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7 Safety Tips For Driving Around New Zealand

travel insurance blog about driving safety tips for new zealand


New Zealand roads can be very different from those found overseas, not just because we drive on a different side than half the world, but also because we have windy narrow roads, unsealed roads, confusing intersections and a lack of signage.

That said, driving around New Zealand is a great way to see our beautiful country and offers more freedom than a bus or organised tour.  So to help you out we have listed some tips for driving safely on our roads:

1. Rest before you drive

If you have just arrived on a long haul flight we recommend you get a days rest before you head off on your journey. There have been many unfortunate, but avoidable, deaths due to tourists being fatigued and/or jet-lagged when they are behind the wheel.  Once rested you will be in a better position to plan your journey, check out the local maps, and enjoy your drive.

2. Wear a seatbelt

It is law that you wear a seatbelt in New Zealand.  If you have children travelling with you, you are responsible for making sure passengers under the age of 15 are using an approved child restraint or safety belt. Note: Children under seven must be correctly secured in an approved child restraint.

3. Keep Left

Yes we drive on the Left Hand Side of the road.  There are not always arrows or signs to remind you of this - so if you need reminding try wearing a bracelet or band on your left hand as an easy reminder.

4. 100 is the Max

Unlike the autobahn, or other international highways, our maximum speed is 100 kilometers an hour on open roads and highways.  Speed limit signs in towns usually say 50 km/h, and dangerous stretches of road, windy roads, gravel roads etc will have their own speed limit - keep an eye out for a sign with a red ring around a number.  These speeds have been calculated on road condition and safety, and are not to be ignored.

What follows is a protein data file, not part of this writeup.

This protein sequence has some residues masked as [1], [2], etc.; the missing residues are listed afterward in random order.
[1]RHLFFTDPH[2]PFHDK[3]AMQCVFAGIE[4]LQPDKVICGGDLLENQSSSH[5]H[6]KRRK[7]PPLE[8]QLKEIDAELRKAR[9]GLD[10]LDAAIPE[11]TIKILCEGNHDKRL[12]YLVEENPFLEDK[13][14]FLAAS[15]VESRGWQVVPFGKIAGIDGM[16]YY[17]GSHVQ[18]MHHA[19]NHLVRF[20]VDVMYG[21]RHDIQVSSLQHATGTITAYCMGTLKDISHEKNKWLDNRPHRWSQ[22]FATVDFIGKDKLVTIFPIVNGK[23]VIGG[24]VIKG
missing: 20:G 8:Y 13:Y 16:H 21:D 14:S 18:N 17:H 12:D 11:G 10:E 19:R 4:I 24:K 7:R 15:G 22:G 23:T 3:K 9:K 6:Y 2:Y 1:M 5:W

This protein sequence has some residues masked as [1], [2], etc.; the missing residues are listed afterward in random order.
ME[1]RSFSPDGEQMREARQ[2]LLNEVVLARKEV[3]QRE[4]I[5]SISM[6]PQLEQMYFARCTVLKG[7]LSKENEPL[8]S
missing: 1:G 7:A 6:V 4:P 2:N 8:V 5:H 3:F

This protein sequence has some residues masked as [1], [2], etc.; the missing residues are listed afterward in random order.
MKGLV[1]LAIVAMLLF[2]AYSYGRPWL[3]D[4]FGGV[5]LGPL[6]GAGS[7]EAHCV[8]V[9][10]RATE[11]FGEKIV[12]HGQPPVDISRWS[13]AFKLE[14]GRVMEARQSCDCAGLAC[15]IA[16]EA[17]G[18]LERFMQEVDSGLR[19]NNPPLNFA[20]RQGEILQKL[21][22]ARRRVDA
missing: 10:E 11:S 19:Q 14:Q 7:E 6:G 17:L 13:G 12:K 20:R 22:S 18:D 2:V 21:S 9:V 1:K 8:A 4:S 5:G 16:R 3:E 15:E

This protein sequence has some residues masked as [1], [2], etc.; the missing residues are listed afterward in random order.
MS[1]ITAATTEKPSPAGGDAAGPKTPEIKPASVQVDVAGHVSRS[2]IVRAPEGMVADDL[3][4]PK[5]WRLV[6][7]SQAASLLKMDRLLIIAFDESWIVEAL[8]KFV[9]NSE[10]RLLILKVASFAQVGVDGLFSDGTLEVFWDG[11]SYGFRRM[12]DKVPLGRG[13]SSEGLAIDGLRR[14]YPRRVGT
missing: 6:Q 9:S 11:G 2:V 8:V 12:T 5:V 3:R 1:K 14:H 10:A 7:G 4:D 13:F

5. Drive to the conditions

New Zealand can be blessed with hot summers and gorgeous snowy winters, but sometimes we have extreme weather events that will see snow fall in summer, weather bombs with heavy rain, high winds, icy roads etc.  So it pays to look at the forecast, listen to local radio news if weather is bad, or check with the local petrol (gas) station to see if roads are closed (you can also check this website for road closures -

Always drive to the conditions, if it is raining, icy, snowing or foggy reduce your speed, increase your following distance and break gently.

6. Know the rules

Most road rules are universal, but when you are driving on a different side of the road it can be confusing at intersections and roundabouts.  Remember, use roundabouts by driving clockwise and indicating left as you exit your lane.  Stops signs are compulsory stop intersections, no rolling tyres.  

Be careful when overtaking.  These are the recommendations from the official New Zealand Transport Authority for overtaking on our roads:

Before you pass:

  • make sure you will be able to see at least 100 metres of clear road ahead of you once you have finished passing - if not, don't pass
  • look well ahead to make sure there are no vehicles coming towards you
  • look behind to make sure there are no vehicles passing you
  • signal right for at least three seconds before moving out to pass.

Before pulling in front of a vehicle you have passed:

  • make sure you can see the vehicle in your rear view mirror
  • signal left for at least three seconds.

7. Avoid Distractions

It is illegal to use your cellphone while you are driving in NZ, including sending or reading a text message.  You can, however, use your cellphone to make, receive or terminate a telephone call while driving if the phone is secured in a mounting fixed to the vehicle.

We recommend that you don’t get distracted, this includes tuning the radio, taking photos out the window (yes people do that), reading maps etc.  If you really want to appreciate the scenery - pull over in safe place away from the road.

We hope these tips help you plan a safe journey around our country, if you have more queries about our road rules then check out our official road code here -



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